Recently a troll caught one of our posts about radical disciple making and took it out for an attempted thrashing. To be honest, I get amused when someone takes us to task because we’re so focused on church growth. “It’s all about the numbers for you guys” as if that’s some sort of an insult. Numbers are so important and so biblical there’s even a book named after it. And the focus on numbers didn’t stop in the Old Testament.
- Jesus fasted for 40 days
- He had 12 apostles
- He fed 5000
- He fed the 5000 with 5 loaves and 2 fish
- They picked up 12 baskets of leftovers when everyone was through
- He fed 4000 on another occasion
- The apostles caught 153 fish
- Jesus appeared to more than 500 people post-Easter
- There were 120 at the first post-resurrection prayer meeting
- 3000 were baptized after Peter’s Pentecost preaching
- The next wave of growth took the church to 5000
- The scrolls burned were worth 50,000 drachmas
In other words … numbers count. And we make no apologies for focusing on growing the church … because each baptism is the gain of one more in the kingdom.
But let us be clear: church growth without discipleship growth is no win for anyone. The only true measure of effective church growth is when the good seed lands in good soil and the cultivation yields a multiplied harvest of effective, faithful, and obedient disciples. We call that process “Radical Disciple Making.”
It doesn’t take much training to realize that most church members aren’t practicing disciples of Jesus … at least not by anything that looks like a biblical standard. But because the word “disciple” has been confused with “church member,” we’ve latched onto the term Radical Disciple. A radical disciple is someone who does more than “believe” … they are obedient to Jesus’ mandates, including (perhaps especially) being a faithful witness their faith and experience to those outside of the faith.
The sad reality is that few churches have a strategy that begins with a pre-Christian and walks them through radical disciple making. In fact, it’s a rare church leader that’s even thought about it, let alone tried to develop a path from unbelief through discipleship. Most of us just leave it to chance and “hope,” but as Coach Rick Neuheisel says, “Hope is not a very good strategy.”[youtube_advanced url=”https://youtu.be/zFVB1kQtAOA” rel=”no”]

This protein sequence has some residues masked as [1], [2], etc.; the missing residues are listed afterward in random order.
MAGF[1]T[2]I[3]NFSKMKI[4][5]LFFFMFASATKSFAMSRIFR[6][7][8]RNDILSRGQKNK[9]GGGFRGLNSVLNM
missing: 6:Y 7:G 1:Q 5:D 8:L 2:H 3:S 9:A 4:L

You’re probably in the midst of a busy week, but let’s be honest … in ministry every week is a busy week. So pull out a pad of paper and begin creating an intentional strategy for helping a non-believer through the stages of discipleship.
Wonder what that might look like? Here’s a sample of one I developed with a church I consulted with recently:
No Commitment Entry Point:
Targeted Worship; Visitor Friendly Event (Kid-Focused Christmas Eve; St. Patrick’s Run; etc.); Visitor Friendly Mission Event (Park Pick-Up; Kid’s Corner Lunch; etc.); One-on-one networking and evangelism
Sunday afternoon door-step visit; Monday note; Wednesday newsletter; Friday text
Low Commitment Discipleship Entry:
Meet the Pastor Dessert; Welcome to First Church class; Interest class (quilting, fly tying, video creation class, etc.)
Next Level Discipleship (Mid-Level Commitment):
Discovery Class; short-term small group (3–6 sessions)
Semester length life coaching groups
The key to successful disciple making is twofold: (1) Have a plan; (2) Work the plan. It’s a simple formula, but it’s by no means easy.
Need help? Join us for the 2016 Radical Disciple Making Conference and we’ll help you create a working strategy designed for your context.
Oh come on! You had to pick a video where Texas lost! (You just can’t please all of the people all of the time!) 😉
Great article and so true. Just having a plan and putting it into place is more than half the battle.
Would love to know how different cultures respond to different aspects of this list. For example, I know in Sticky Church Osborn suggests 10 week sessions, 3 X a year and you suggest semesters. I’m sure both work differently in various ingenious cultures. Would love to know how to parse the culture to pick the right kind of list. Also the no commit entry point type/style varies per culture. What do we look for in the culture as clues to help us decide which is best?